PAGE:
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Old 03-15-2015, 10:02 PM
 
104 posts, read 137,106 times
Reputation: 192

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In the US, aren't a lot of neighbourhoods full of detached, single family houses often time under similar HOA rules? So, this whole "communism" applies to condos, detached homes, etc--the whole gamut.

I live in a condo and I like it fine. I have no desire for a single family house. The lack of maintenance is a big plus for me.
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Old 03-15-2015, 10:05 PM
 
3,132 posts, read 1,724,698 times
Reputation: 3509
Where we live a 3 bedroom condo costs almost the same as what our house will sell for, maybe more. Propert tax will be same and condo fees same as what we pay now for maintenance, yard, snow removal etc. we went away for a month, had our mail held. When we came back we had to have roofs raked, had water leaks in bedroom and porch. Could have happened in a condo as well.

I don't understand the way they price these new condos.
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Old 03-15-2015, 10:17 PM
 
Location: Ormond Beach Fl
86 posts, read 94,807 times
Reputation: 266
We moved fr a single family home with a big yard into a condo, thought it would be a hard adjustment, quite the contrary! We are in Cali also and our association is very well run, we are pleased. We read through every word in the docs before we signed, that is good advice. So nice to have lawn done, outside maintenance taken care of! We are moving to another state next year and if we find a suitable condo - we'll go for it!
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Old 03-16-2015, 12:31 AM
Status: "Is that all there is?" (set 17 days ago)
 
Location: Southeastern Pennsylvania
996 posts, read 863,490 times
Reputation: 2298
How many owners? Enough that you can count on good common sense to prevail when issues come to a vote?

We own a beach condo with just three units, and everything was great for the first 15 years when the other two owners had tastes and opinions and attitudes in synch with ours. Within a two-year span, the other two units changed hands and now we are constantly out-voted on projects big and small.

The one that upset me the most was the decision to replace solid cedar siding with vinyl siding. The cedar was still in great shape, just needed the regular maintenance. But the two new owners preferred plastic to real wood. So we were out-voted to the tune of $20k+ per unit -- completely unnecessary!

I wouldn't buy a condo again in a complex that had fewer than 20 owners. I think it may take that many to keep common sense in mind.
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Old 03-16-2015, 01:16 AM
Status: "Rock on ancient queen" (set 10 hours ago)
 
Location: Bakersfield, Ca
1,846 posts, read 1,371,333 times
Reputation: 3940
Thrilled beyond belief .

Age 52 and in great shape and This is our 3rd rented one in 10 years off the farm ( job relocations ). I'll never go back to rural living. I just board our horses and still compete and do OTHER things .. I am FREEEEEEEEEE.

My dishwasher broke the other week and poof the complex brought another one and I didn't have to BUY it YAY !! no taxes , no maintenance , no HOA. 300,000 of renters ins is 19.00 a month.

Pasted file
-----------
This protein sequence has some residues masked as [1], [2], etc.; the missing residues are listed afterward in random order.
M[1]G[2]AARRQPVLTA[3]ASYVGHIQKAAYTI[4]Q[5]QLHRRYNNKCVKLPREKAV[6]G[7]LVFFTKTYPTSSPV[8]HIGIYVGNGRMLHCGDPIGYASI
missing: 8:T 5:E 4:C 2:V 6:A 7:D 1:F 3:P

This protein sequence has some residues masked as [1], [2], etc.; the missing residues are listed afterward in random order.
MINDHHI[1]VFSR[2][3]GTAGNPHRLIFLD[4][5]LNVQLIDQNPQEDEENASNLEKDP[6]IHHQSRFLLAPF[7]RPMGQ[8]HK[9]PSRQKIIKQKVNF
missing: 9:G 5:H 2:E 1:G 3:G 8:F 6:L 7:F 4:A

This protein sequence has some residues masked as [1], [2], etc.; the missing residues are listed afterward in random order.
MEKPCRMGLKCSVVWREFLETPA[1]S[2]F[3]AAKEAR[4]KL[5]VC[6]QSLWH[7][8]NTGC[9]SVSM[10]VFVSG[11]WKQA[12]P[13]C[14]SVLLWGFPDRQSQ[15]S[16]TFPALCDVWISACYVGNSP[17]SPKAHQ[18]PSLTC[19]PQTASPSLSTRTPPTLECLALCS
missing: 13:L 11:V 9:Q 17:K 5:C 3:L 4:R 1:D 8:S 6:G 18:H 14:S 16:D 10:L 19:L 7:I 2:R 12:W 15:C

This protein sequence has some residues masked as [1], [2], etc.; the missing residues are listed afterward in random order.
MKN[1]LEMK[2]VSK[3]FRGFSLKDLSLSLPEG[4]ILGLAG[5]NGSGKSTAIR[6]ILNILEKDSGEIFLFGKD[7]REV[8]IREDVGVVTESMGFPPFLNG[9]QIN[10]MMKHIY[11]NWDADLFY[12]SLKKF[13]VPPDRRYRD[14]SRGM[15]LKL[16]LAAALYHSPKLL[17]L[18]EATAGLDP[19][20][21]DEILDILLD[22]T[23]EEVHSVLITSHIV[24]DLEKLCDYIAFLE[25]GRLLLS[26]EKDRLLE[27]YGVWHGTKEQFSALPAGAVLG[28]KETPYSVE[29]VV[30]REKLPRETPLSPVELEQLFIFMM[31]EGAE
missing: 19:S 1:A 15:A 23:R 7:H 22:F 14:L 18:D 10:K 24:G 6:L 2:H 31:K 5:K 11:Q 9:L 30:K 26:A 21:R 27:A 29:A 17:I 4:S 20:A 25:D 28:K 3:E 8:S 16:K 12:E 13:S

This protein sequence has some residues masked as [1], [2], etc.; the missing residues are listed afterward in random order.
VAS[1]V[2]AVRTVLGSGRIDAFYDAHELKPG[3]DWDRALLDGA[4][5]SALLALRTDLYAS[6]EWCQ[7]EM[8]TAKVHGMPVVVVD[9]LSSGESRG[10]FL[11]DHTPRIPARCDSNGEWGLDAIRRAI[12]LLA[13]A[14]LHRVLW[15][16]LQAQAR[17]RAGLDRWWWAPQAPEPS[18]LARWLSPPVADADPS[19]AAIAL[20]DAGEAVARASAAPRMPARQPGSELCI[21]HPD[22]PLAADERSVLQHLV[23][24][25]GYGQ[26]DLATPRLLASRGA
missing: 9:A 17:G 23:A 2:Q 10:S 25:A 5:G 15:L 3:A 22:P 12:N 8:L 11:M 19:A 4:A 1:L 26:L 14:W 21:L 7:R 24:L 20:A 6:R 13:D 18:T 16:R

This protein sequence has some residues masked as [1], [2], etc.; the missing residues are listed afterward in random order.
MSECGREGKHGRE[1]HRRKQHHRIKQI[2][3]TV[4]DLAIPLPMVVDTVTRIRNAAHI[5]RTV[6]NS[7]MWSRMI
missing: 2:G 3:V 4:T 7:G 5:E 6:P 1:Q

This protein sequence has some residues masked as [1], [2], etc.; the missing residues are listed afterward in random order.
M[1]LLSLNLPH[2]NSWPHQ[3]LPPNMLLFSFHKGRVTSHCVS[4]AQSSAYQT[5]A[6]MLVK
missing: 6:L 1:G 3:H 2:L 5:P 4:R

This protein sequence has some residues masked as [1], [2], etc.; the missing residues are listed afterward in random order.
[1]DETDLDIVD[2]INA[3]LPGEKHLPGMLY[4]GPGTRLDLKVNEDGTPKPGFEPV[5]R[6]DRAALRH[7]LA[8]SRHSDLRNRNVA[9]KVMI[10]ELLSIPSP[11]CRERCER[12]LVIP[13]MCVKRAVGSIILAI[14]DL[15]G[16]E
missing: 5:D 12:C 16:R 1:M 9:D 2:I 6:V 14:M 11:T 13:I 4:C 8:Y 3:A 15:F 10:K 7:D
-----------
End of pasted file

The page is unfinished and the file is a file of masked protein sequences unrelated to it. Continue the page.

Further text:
I probably will not buy again , I am just too busy. Plus the housing prices are such that at this age i would be paying someone for the rest of my life so its more economical for me to rent and get services instead of work.
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Old 03-16-2015, 04:58 AM
 
Location: Near a river
16,042 posts, read 18,978,143 times
Reputation: 15649
Quote:
Originally Posted by Escort Rider View Post
One more thing, a very important thing. Following California practice, we board members do not handle money or write checks. We have a bonded management company that does that. We, as a board, hire contractors, approve contracts, and approve payments to vendors - but the management company makes the payments following our instructions. Our monthly fees are sent to (collected by) the management company.

If I were looking at a condo where the board members themselves - who are nothing but fellow homeowners serving as volunteers - actually handle the money and write the checks, I would run like hell.
Do condos have to provide information and reports up front, and if not, just how would one go about finding out how an HOA is run, who is on the board, who the mgement company is, how bidding and payment is done?
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Old 03-16-2015, 05:02 AM
 
Location: Near a river
16,042 posts, read 18,978,143 times
Reputation: 15649
Quote:
Originally Posted by cb2008 View Post
Where we live a 3 bedroom condo costs almost the same as what our house will sell for, maybe more. Propert tax will be same and condo fees same as what we pay now for maintenance, yard, snow removal etc. we went away for a month, had our mail held. When we came back we had to have roofs raked, had water leaks in bedroom and porch. Could have happened in a condo as well.

Does anyone know if "outside maintenance" includes roof-raking of snow/ice, or do you have to pay for that for your own unit?
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Old 03-16-2015, 06:20 AM
 
Location: Orlando
1,992 posts, read 2,637,223 times
Reputation: 7578
For several years, my husband and I lived in a condominium in South FL, and I loved it. We were on the 5th floor of an 11 story building, overlooking the Intracoastal Waterway. We had a door man, and the $300 a month fee covered all maintenance of common areas and exterior, including a large pool.

Then we moved to North FL, and at that time there were no condos, so we bought a single family home and all maintenance became our job. Neither of us was at all handy, so we had to "find a guy" for everything. After a couple of years of that, we bought a newly built townhouse in a community with an HOA. Our $75 a month fee paid for all yard work, lawn mowing, etc. no snow removal, obviously.